The compositions and methods described herein stem from the unexpected finding that aqueous solutions containing up to 25% w/v concentrated amounts of hydrophilic albumin can indeed act as nonpolar solvents for delivery of oxygen and other nonpolar compounds. The most clinically useful example of this is the fact that aqueous human albumin solutions of less than 3% w/v can carry very little oxygen. However, at concentrations of around 25% w/v, human albumin in water can dissolve clinically significant quantities of oxygen. Further, as the aqueous albumin solution dilutes in the blood stream, it releases the oxygen in a manner similar to that displayed by whole human blood. No hemoglobin is required in this preparation. No other solvent system exhibits these properties except whole blood.

U.S. Pat. No. 6,777,052 discloses a plastic container for containing albumin solution having an albumin concentration of 1 to 500 mg/ml. The oxygenated albumin solutions described herein can be used with such a container in oxygenated albumin concentrations of 1 to 500 mg/ml, or any other oxygen-impermeable package, e.g., glass bottles, can be used to contain the oxygenated albumin compositions described herein.


The preferred compositions described herein comprise oxygenated albumin in an aqueous sterile physiological or serum solution. The albumin is oxygenated to increase the oxygen content up to O.sub.2 saturation with clinically useful oxygen gas. The preferred oxygen-saturated preparations, containing albumin in concentrations from about 5% w/v to about 25% w/v, are useful as clinical resuscitation preparations that release oxygen in a pattern similar to the release of oxygen by whole blood.

Since all chemicals contained in the compositions described herein are endogenous to the body and are used individually in various clinical situations, no toxicity has been found or is anticipated.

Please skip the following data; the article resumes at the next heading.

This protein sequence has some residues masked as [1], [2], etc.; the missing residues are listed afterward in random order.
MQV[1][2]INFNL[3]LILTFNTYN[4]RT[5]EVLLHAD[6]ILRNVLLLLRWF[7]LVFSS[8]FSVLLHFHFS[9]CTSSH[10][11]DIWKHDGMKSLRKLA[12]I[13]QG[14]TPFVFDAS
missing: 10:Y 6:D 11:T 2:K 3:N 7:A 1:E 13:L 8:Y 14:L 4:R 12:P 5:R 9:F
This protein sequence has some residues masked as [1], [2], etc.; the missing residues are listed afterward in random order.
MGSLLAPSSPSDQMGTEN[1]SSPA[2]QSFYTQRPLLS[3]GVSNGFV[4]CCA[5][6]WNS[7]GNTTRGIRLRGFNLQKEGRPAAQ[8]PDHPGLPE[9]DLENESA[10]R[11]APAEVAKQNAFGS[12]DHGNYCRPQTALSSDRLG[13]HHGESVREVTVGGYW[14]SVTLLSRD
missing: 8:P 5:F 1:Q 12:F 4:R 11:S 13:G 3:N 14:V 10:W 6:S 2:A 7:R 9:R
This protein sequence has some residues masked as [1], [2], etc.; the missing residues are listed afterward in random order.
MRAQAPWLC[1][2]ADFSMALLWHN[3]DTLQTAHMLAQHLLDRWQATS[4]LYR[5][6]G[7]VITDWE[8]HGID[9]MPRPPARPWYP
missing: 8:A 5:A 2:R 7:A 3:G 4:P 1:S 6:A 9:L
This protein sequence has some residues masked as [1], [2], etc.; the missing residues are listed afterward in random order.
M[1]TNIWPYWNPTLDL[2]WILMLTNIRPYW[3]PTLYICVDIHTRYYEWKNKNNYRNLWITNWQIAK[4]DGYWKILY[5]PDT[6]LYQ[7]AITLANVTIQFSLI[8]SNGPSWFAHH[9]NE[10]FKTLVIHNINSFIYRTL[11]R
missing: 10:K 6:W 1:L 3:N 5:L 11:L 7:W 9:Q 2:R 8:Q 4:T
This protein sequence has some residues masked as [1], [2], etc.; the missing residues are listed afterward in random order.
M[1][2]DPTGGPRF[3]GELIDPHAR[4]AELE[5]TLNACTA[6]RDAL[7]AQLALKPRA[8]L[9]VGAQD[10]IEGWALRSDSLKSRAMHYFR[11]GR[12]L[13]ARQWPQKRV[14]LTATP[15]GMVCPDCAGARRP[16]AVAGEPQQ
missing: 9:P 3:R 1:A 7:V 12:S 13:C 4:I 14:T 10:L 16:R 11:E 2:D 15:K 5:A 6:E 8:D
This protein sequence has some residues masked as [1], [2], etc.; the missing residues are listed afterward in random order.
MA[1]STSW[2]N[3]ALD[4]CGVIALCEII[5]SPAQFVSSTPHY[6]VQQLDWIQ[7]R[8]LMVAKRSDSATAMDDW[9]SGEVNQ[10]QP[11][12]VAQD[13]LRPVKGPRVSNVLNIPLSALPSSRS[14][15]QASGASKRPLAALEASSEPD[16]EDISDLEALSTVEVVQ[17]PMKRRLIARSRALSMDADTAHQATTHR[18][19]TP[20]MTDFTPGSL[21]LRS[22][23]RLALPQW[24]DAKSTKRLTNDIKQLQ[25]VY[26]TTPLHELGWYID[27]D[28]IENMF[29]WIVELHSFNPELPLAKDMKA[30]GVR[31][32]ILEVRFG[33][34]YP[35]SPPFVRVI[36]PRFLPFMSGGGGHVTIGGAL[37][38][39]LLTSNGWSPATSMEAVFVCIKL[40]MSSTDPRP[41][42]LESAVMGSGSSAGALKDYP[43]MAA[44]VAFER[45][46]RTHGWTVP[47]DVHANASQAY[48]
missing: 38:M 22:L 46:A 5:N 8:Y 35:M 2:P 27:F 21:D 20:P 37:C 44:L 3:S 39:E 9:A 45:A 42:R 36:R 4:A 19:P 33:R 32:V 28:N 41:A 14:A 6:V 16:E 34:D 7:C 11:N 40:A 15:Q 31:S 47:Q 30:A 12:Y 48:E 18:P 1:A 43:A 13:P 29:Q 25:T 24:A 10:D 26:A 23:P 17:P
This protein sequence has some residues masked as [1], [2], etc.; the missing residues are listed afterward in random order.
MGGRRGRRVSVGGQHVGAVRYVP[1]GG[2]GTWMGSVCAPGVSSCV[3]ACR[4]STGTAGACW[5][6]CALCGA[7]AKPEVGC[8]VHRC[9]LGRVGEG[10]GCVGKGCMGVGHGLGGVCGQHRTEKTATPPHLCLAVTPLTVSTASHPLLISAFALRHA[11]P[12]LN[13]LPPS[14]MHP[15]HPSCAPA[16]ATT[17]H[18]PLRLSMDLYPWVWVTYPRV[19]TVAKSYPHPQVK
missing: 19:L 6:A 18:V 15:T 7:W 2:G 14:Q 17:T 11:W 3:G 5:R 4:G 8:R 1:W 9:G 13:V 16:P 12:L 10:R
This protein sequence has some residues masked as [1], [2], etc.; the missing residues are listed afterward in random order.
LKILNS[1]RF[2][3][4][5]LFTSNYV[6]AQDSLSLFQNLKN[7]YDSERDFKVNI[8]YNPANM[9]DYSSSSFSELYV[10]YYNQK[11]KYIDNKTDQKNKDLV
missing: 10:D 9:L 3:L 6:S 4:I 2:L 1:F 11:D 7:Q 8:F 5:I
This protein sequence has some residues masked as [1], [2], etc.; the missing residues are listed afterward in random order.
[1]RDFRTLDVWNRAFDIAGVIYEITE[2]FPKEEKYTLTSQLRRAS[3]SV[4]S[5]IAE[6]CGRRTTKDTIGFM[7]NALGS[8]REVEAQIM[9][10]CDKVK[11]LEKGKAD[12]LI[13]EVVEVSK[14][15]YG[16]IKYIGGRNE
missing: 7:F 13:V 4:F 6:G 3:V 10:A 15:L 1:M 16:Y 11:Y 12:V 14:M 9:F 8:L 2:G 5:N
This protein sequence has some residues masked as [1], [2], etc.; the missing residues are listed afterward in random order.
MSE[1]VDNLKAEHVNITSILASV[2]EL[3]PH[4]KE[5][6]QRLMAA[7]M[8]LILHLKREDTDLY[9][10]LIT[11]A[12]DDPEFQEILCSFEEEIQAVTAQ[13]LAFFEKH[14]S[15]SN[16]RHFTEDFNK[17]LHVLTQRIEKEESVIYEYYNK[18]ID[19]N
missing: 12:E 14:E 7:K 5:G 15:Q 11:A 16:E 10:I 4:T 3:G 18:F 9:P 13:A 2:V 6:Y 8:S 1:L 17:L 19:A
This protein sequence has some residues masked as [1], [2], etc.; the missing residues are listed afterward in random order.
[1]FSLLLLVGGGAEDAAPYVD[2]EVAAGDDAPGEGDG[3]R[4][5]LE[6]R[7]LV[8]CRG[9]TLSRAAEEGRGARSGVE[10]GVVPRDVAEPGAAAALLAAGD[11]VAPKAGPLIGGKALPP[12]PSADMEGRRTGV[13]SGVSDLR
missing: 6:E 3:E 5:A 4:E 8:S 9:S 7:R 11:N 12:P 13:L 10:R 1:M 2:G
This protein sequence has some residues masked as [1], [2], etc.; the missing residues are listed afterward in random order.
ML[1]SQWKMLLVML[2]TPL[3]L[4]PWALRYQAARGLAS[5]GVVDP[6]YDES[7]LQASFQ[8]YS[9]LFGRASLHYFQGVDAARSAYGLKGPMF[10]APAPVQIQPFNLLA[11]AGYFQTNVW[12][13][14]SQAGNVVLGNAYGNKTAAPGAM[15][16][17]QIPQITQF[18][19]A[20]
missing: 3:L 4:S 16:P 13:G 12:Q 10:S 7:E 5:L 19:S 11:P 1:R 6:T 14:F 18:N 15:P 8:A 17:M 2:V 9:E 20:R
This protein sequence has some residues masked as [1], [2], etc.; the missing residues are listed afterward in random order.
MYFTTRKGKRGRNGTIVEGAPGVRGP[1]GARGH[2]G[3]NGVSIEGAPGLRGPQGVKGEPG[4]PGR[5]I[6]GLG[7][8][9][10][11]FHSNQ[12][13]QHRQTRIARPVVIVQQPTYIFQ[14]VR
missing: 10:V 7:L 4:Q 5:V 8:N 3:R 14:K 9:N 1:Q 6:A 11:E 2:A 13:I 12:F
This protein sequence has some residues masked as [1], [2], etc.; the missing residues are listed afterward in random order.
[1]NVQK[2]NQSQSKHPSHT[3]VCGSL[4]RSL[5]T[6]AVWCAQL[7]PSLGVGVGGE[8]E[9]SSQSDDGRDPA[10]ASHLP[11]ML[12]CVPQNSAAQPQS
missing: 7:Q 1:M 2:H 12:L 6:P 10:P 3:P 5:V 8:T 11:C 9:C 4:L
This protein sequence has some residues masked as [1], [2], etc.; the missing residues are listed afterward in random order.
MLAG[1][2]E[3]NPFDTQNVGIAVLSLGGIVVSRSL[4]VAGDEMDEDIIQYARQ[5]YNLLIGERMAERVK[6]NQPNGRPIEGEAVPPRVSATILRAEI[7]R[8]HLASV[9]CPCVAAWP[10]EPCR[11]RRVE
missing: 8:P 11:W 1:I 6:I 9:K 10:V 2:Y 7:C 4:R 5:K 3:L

Preparations containing albumin concentrations from 25% w/v to 50% w/v and higher can contain large quantities of dissolved oxygen in a gel state. These gel oxygenated albumin preparations can release oxygen in situations in which O.sub.2 is required other than as a resuscitation fluid.


Ranges may be expressed herein as from "about" or "approximately" one particular value and/or to "about" or "approximately" another particular value. When such a range is expressed, another embodiment includes from the one particular value and/or to the other particular value. Similarly, when values are expressed as approximations, by use of the antecedent "about," it will be understood that the particular value forms another embodiment.

The oxygenated albumin solutions described herein are useful as an acceptable resuscitation fluid indicated for use in the clinical setting of hypotension or hemorrhage in which O.sub.2 is desired. It is an additional object of the invention to provide a convenient method for preparing a readily available resuscitation fluid that contains a supply of oxygen and water-soluble essential chemicals.

In addition to being a resuscitation fluid, other water-soluble additives can be included in oxygenated albumin composition, in addition to carrying clinically significant amounts of oxygen. Further, the oxygen is released in the blood stream in a manner similar to that of oxygen release from whole blood.

In addition this invention has the unique ability (except for whole blood) to dissolve and release soluble polar and nonpolar essential and clinic useful chemicals.

The compositions and methods described herein provide an oxygen-carrying aqueous colloidal resuscitation fluids that carry oxygenated albumin in a sterile aqueous vehicle. The albumin is oxygenated to achieve at least a 1% v/v increase in the albumin oxygen content, up to a preferred oxygen saturation of the albumin. Upon intravenous injection and subsequent dilution in the blood stream; the oxygen is released in a non-linear manner that is similar to the non-linear manner of oxygen release from hemoglobin in whole blood, as shown in the drawing.